"We still look at life the same way we did when we were working two jobs and playing music at night in the clubs to make ends meet," said Gentry. "I don't think we've changed."
The upshot is that they maintain a seamless connection with their legions of fans, voicing their triumphs and frustrations, sharing their love of family, community and country, spending time with them after concerts on their "honky-tonk on wheels." It is a camaraderie that grows out of their fans' perceptions that these are not guys chasing trends or singing songs that are more craft than substance, but two men who sing the truth and let the chips fall where they may.
On You Do Your Thing, that truth includes straight-up heartache in "Gone" and "All I Know About Mexico," the redemptive power of love in "If You Ever Stop Loving Me" and "Talking To My Angel," pride and tradition in "Something To Be Proud Of," and pull-out-the-stops escapism in "I Got Drunk." They even had the opportunity to hook up with one of their all-time heroes, Hank Jr., on "I Ain't Got It All That Bad."
"We opened for Hank one time, and he said from stage, 'I've only got two rowdy friends left - Kid Rock and Montgomery Gentry.' That's pretty cool," said Gentry.
Relationship with two songwriting titans expanded
For You Do Your Thing, Montgomery Gentry expanded their growing relationship with two of modern country's songwriting titans, Jeffrey Steele ("Cowboy In Me," "These Days," "My Town") and Rivers Rutherford ("Real Good Man," "For The Money"), who wrote and produced several of the CD's tracks.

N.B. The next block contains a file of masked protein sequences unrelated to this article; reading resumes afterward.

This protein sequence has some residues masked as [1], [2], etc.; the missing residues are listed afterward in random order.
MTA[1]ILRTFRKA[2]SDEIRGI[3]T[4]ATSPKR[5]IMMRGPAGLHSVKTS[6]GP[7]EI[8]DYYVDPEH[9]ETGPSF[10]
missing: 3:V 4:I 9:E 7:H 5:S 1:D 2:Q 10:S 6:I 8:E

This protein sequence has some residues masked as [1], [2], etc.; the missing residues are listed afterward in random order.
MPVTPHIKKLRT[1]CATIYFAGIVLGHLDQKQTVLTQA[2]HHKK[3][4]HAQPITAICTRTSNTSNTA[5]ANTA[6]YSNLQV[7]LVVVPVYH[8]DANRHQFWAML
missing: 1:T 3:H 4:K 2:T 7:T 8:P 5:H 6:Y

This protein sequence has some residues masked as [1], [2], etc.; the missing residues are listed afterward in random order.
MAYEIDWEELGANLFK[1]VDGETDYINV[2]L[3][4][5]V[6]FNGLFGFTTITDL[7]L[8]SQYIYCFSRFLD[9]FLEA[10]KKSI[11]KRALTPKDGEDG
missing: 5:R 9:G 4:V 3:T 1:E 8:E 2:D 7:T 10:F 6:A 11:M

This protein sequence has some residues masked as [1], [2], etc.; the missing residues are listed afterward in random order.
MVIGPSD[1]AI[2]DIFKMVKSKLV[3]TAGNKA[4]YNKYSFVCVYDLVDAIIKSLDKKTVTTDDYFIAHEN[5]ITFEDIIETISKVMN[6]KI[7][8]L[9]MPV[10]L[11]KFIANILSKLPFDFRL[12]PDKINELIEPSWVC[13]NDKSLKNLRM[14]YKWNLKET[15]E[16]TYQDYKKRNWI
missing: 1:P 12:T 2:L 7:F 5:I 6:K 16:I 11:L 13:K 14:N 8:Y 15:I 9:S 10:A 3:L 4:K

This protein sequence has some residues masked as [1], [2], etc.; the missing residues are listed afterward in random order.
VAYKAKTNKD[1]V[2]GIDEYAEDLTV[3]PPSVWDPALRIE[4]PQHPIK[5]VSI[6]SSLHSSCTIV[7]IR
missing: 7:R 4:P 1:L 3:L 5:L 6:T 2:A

"Once you get to click with somebody," said Montgomery of the pair, "it just works. You hang out and you pick up each other's vibes and get in a zone. We consider ourselves fortunate because these are two unbelievable writers."
In addition, they worked with producers Joe Scaife, who produced Montgomery Gentry's "Carrying On," and Blake Chancey, noted for his work with the Dixie Chicks and for his production of Montgomery Gentry's "My Town." Executive producer was Mark Wright, the man behind some of Nashville's rootsiest music over the past two decades. The extensive collaboration gives the project a sense of community that hearkens back to an earlier time.
"If you go back and look," said Montgomery, "you had Waylon and Willie, Johnny, Kris Kristofferson, all these guys hanging out. They played music in barrooms, they'd sit around in a living room and pick all the time. There was no 'You've gotta be a certain way or play with this group or do this or that.' We're the same way."
"We grew up in a honky-tonk," added Gentry, "where musicians would come in all the time and get up and sit in with us. That's the way we believe music should be, with all these people coming together. The bottom line is it's about the song and the music."
Their backgrounds in Kentucky, in fact, provide the keys to their personas. Montgomery grew up in his family's band in a household with musical equipment in the living room and bartenders for babysitters. He and his brother, John Michael, spent their formative years in honky-tonks, falling in love with the music of Hank Jr., Charlie Daniels, Willie, Waylon, Haggard, and Lynyrd Skynyrd.
Gentry and his mother sang along at home with the music of Elvis and Bruce Springsteen, and he picked up a love for George Jones, Haggard, and Hank Jr. By high school, he was in his first talent contest, and the music of Randy Travis was inspiring him to try to make a career of music.
Montgomery brothers and Gentry had been in band called Young Country